And yes, I realize that was an extremely cruel thing to do...

Posted by: Matt Murphy at May 3, 2005 10:26 PM

Soon we'll have kids demanding to be taught that the sun revolves around the earth.

Posted by: at May 4, 2005 2:01 PM

The Universe does.

Posted by: oj at May 4, 2005 2:39 PM

Pull the other one.

Posted by: creeper at May 4, 2005 3:26 PM

They bring Jack Chick comics into class and think they're qualified to discuss evolution.

Posted by: Harry Eagar at May 4, 2005 7:54 PM

As qualified.

Posted by: oj at May 4, 2005 7:57 PM

Okay, they bring Jack Chick comics into class and think they're as qualified to discuss evolution.

Posted by: creeper at May 5, 2005 12:59 AM

They are as qualified.

Posted by: oj at May 5, 2005 7:30 AM

Had I but world enough and time, I'd go back into the brothersjuddblog archives and follow the comments about evolution in the days before I and a few other knowledgable people showed up.

I pretty much expect it would show that Orrin was throwing red meat to the dogs and they were eating it up.

Times change. Presented with actual darwinism, rather than the ersatz subsitute that's peddled by, eg, Discovery Institute, he has declined to even attempt a critique but merely retreated into a frank obscurantism.

The yahoos still eat it up, but Americans are, if nothing else, practical-minded and goal-oriented. How Orrin's strategy fits into his overall strategy puzzles me.

I mean, tens of millions of people may say they believe in angels -- so what? -- but getting the same tens of millions to stop believing in penicillin?

I don't think so.

Posted by: Harry Eagar at May 5, 2005 6:37 PM

Harry:

I don't know anyone who still believes in Darwinism, including my biology PHD brother and doctor Wife. It's dead except for your fanmatical fringe in the States, which believes for anti-religious reasons, not scientific.

I could hardluy caricature you better than you do there--the lonely defender of Reason and Darwin who's single-handedly fended off the Creationist horde...

All silly, of course. There are always atheists around who insist on Darwinism--Rand Simberg used to fill the role--and do so poorly.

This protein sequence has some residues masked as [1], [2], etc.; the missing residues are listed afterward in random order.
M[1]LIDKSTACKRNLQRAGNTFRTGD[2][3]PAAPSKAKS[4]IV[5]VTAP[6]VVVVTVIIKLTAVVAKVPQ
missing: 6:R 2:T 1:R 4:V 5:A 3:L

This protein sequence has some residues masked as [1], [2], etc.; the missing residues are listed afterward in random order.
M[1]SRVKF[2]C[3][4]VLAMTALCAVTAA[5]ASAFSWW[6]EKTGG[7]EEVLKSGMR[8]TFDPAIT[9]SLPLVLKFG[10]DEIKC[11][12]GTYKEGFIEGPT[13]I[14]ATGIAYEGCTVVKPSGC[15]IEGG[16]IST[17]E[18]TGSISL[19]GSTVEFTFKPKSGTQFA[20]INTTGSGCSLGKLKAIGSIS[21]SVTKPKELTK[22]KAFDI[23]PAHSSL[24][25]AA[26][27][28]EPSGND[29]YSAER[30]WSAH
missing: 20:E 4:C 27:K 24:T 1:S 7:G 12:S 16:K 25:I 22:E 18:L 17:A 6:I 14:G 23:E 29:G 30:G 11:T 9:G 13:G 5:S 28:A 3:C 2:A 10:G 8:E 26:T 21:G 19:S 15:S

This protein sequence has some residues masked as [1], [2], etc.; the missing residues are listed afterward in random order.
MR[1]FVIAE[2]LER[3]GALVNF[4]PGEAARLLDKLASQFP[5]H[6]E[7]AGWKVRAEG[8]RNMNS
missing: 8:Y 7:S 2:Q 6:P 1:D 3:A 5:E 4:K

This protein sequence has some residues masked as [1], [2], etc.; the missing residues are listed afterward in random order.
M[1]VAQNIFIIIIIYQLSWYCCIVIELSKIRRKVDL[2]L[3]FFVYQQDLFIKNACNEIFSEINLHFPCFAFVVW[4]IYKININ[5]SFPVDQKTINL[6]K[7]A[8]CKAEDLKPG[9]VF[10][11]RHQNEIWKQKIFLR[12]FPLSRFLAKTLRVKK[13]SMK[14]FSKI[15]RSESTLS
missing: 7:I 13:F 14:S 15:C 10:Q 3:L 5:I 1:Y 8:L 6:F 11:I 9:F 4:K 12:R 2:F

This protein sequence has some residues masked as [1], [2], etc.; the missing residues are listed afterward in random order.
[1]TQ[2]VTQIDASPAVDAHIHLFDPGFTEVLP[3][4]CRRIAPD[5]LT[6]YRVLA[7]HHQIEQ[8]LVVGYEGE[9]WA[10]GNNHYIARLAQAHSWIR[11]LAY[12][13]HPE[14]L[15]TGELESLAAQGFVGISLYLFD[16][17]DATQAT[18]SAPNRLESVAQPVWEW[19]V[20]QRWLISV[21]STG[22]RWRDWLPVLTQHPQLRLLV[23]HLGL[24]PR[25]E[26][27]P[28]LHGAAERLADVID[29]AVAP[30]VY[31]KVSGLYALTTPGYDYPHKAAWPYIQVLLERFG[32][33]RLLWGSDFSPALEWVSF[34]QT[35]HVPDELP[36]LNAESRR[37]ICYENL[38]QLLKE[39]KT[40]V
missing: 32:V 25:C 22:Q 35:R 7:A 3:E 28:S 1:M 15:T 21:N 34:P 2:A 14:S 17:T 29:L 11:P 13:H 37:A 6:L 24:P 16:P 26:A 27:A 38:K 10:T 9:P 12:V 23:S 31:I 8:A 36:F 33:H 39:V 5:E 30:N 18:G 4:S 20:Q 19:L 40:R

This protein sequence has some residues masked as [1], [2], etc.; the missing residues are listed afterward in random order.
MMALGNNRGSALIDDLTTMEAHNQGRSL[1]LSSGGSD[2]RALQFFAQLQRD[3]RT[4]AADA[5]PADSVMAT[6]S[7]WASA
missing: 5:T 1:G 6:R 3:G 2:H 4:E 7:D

I don't reiterate the entire critique every time because there's so much of it here. Suffice it to say you've never mnade it past the most basic point--nothing actually speciates or undergoes significant morphological change in the wild as a result of selection pressures. It was an insightful guess by Darwin, but happens not to work in reality.


http://www.brothersjudd.com/index.cfm/fuseaction/reviews.detail/book_id/1390/Evolution.htm

Posted by: oj at May 5, 2005 8:36 PM

My review of the book took a different line.

But your review does not explain your obscurantism.

I understand why you are obscurantist. It's the default position of Christianity. What I don't get is why you are a frank obscurantist.

You are preaching to the choir and chasing away any fencesitters.

People like Dembski and Johnson are more subtle. They are obscurantists but they try to hide it.

Posted by: Harry Eagar at May 6, 2005 8:34 PM

Yes, Intelligent Design is just as silly as Darwinism.

Fence sitters? 12% of Americans believe in Darwinism and the rest believe it's God.

Posted by: oj at May 6, 2005 8:38 PM

Excellent points, Harry.

Posted by: creeper at May 8, 2005 10:34 AM

Orrin,

Of the rest who "believe it's God", 4% have no opinion, therefore clearly don't "believe it's God", while another 38% believe that human beings developed over millions of years from less advanced forms of life, but God guided this process - which contradicts your own stance of biblical literalism or pretending that God creating the world in six days equals evolution.

Also, 35% consider the theory of evolution as being well-supported by evidence, while another 29% don't know enough to say.

Heck yeah, there's plenty of fence-sitters, and as Harry pointed out, should any of them stop by here, your peculiar brand of obscurantism may well have an effect on them.

Though with your recent surprise revelation that you now agree with Kettlewell's findings, if not his methods, one has to wonder if you're trying to scare away not just the fencesitters, but the choir.